WHAT IS HAPPENING WITH CIVILIAN SYSTEMS?

Sadly, cyber threats are becoming more common, and because of the range of successful attacks to civilian systems it is now a legal requirement for organisations to report data breaches to the Office of the Australian Information Commissioner (OAIC) under the Notifiable Data Breaches (NDB) scheme which commenced on 22 February 2018.

As organisations have become familiar with the NDB requirements the notifications have increased month by month. The numbers are February part month (8), March (55), April (65), May (87), and June (90).

The latest analytical report available to APDR was for notifications 1 April and 30 June 2018 which revealed 242 notifications, of which 59% resulted from malicious or criminal attacks, 36% were caused by human error, and 5% were system faults.

The kinds of personal information involved in data breaches was contact information (89% of breaches), financial details (42%), identity information (39%), health information (25%), tax file numbers (19%), and other sensitive information (8%).

As Mike Burgess, Director-General ASD, has said:

“The successful identification and management of cyber-security risk across the community, businesses and governments is critically important.

“Thoughtful and sound investment in your future is critical. We all use the innovation word today, but what research does your organisation invest in? And when it comes to identifying and managing cyber risks, know what is important to your business and your customers.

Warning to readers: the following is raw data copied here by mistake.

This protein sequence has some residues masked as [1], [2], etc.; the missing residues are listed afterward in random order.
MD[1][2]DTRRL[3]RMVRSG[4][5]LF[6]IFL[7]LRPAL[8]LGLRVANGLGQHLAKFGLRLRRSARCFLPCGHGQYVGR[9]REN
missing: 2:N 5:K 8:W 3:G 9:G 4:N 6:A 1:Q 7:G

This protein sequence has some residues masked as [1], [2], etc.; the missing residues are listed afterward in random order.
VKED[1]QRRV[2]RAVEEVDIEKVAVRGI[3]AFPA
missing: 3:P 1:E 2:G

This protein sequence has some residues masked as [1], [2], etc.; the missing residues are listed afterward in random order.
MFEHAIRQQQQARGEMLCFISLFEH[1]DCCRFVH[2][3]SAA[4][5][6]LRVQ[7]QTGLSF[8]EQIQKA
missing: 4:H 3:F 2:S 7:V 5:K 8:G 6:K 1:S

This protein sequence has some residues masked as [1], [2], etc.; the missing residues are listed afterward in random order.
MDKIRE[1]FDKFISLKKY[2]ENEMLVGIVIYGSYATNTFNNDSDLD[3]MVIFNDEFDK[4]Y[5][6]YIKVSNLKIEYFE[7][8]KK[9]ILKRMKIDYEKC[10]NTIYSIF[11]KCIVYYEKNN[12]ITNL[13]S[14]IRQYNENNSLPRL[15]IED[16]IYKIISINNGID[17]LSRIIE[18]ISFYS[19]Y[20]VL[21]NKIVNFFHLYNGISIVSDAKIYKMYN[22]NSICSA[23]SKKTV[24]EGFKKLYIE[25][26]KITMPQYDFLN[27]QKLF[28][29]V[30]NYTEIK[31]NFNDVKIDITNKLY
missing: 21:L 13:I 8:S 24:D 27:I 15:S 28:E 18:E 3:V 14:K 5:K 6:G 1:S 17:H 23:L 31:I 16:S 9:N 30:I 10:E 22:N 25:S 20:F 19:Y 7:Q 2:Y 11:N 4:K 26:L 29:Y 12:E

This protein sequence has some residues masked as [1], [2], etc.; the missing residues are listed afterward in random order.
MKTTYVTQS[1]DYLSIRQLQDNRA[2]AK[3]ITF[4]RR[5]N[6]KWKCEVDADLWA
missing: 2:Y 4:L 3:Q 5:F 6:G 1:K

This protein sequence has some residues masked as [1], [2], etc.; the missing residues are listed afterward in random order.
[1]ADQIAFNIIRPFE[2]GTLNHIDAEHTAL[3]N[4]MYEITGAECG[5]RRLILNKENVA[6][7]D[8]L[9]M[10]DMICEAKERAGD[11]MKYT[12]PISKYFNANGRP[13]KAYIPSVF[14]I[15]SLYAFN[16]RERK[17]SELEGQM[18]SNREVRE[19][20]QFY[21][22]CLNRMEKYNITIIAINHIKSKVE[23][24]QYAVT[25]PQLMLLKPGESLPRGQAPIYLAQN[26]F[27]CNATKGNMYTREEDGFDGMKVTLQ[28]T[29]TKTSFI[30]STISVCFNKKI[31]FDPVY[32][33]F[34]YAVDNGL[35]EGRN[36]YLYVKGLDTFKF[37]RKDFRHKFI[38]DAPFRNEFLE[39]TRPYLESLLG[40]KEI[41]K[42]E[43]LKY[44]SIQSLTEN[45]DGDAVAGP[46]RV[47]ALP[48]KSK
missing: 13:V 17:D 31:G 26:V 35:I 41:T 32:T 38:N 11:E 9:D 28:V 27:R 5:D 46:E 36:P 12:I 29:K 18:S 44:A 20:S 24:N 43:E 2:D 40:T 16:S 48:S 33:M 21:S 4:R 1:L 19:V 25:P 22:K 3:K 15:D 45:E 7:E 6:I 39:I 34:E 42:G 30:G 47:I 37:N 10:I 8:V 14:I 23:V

“Do you know the value of your data? Do you know what systems and services you are dependent upon? Do you really know what risks you carry?

“I know this gets complicated quickly. We are all dependent on technology and connectivity and there are few people who actually understand how it all works. However, managing this risk isn’t rocket science.”

THE ‘INTERNET OF THINGS’ (IOT) CHALLENGE

The UK’s National Cyber Security Centre (NCSC), a branch of GCHQ, the UK equivalent of ASD, has been set up to monitor hacking threats and develop cyber security strategy and is especially concerned about the IoT. They have developed a Code of Practice for all parties associated with IOT devices. No doubt ASD’s department ACSC will be examining their Code recommendations closely.

News from the UK reports that ‘the NCSC have been developing new rules as the hacking threat to the UK from criminal and state-backed groups mounts. Hundreds of millions of once “dumb” products are being linked to the Internet. But these devices pose a growing security threat because they are increasingly vulnerable to cyber-attacks and hacking. The past year has seen digital flaws found in everything from smart teddy bears that could be turned into spy cameras to robot vacuum cleaners that can be hacked into listening devices

‘Security researchers have previously warned as many as 15% of off-the-shelf devices can be hacked by a simple Google search to find the default log in details.’

It seems highly probable to APDR that the ACSC, a department of ASD, will be developing a similar Code of Practice with the advent of many more IOT devices in this country.